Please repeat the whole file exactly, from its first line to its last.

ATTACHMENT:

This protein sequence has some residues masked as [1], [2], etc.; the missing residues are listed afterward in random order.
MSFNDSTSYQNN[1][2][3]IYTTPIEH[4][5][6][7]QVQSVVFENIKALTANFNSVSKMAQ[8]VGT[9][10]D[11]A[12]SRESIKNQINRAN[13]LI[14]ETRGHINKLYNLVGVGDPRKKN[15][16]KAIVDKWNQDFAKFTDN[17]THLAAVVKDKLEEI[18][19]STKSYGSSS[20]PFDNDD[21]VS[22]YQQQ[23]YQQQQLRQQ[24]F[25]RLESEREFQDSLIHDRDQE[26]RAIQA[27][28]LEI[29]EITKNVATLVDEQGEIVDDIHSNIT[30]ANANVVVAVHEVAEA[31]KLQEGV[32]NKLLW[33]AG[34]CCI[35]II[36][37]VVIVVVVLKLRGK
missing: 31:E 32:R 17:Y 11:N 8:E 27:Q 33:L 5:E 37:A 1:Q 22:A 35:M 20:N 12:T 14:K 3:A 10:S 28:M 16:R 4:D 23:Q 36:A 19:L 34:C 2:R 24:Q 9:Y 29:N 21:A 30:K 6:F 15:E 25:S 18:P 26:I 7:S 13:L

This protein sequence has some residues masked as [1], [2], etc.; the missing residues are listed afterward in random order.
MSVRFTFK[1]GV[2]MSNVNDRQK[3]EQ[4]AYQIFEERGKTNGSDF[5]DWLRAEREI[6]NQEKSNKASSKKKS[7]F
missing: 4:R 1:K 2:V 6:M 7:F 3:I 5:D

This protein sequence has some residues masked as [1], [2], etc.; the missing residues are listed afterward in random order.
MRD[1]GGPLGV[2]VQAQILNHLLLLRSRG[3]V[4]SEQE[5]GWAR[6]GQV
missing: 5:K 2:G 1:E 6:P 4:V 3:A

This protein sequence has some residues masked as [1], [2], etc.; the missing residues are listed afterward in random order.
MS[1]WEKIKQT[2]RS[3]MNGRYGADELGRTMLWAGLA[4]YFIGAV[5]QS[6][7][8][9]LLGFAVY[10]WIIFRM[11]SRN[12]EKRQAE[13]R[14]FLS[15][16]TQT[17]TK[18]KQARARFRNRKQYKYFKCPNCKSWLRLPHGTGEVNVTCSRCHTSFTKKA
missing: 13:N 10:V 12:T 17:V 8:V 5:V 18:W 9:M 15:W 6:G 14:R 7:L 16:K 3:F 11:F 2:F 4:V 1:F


This protein sequence has some residues masked as [1], [2], etc.; the missing residues are listed afterward in random order.
MSFNDSTSYQNN[1][2][3]IYTTPIEH[4][5][6][7]QVQSVVFENIKALTANFNSVSKMAQ[8]VGT[9][10]D[11]A[12]SRESIKNQINRAN[13]LI[14]ETRGHINKLYNLVGVGDPRKKN[15][16]KAIVDKWNQDFAKFTDN[17]THLAAVVKDKLEEI[18][19]STKSYGSSS[20]PFDNDD[21]VS[22]YQQQ[23]YQQQQLRQQ[24]F[25]RLESEREFQDSLIHDRDQE[26]RAIQA[27][28]LEI[29]EITKNVATLVDEQGEIVDDIHSNIT[30]ANANVVVAVHEVAEA[31]KLQEGV[32]NKLLW[33]AG[34]CCI[35]II[36][37]VVIVVVVLKLRGK
missing: 31:E 32:R 17:Y 11:N 8:E 27:Q 33:L 5:E 37:A 1:Q 22:A 35:M 20:N 12:T 14:K 3:A 10:S 28:M 16:R 4:D 23:Q 36:A 19:L 34:C 2:R 24:Q 9:Y 29:N 21:A 30:K 6:F 15:E 25:S 18:P 26:I 7:S 13:L

This protein sequence has some residues masked as [1], [2], etc.; the missing residues are listed afterward in random order.
MSVRFTFK[1]GV[2]MSNVNDRQK[3]EQ[4]AYQIFEERGKTNGSDF[5]DWLRAEREI[6]NQEKSNKASSKKKS[7]F
missing: 4:R 1:K 2:V 6:M 7:F 3:I 5:D

This protein sequence has some residues masked as [1], [2], etc.; the missing residues are listed afterward in random order.
MRD[1]GGPLGV[2]VQAQILNHLLLLRSRG[3]V[4]SEQE[5]GWAR[6]GQV
missing: 5:K 2:G 1:E 6:P 4:V 3:A

This protein sequence has some residues masked as [1], [2], etc.; the missing residues are listed afterward in random order.
MS[1]WEKIKQT[2]RS[3]MNGRYGADELGRTMLWAGLA[4]YFIGAV[5]QS[6][7][8][9]LLGFAVY[10]WIIFRM[11]SRN[12]EKRQAE[13]R[14]FLS[15][16]TQT[17]TK[18]KQARARFRNRKQYKYFKCPNCKSWLRLPHGTGEVNVTCSRCHTSFTKKA
missing: 13:N 10:V 12:T 17:V 8:V 5:V 18:W 9:M 15:W 6:G 14:R 7:L 16:K 3:F 11:F 2:F 4:V 1:F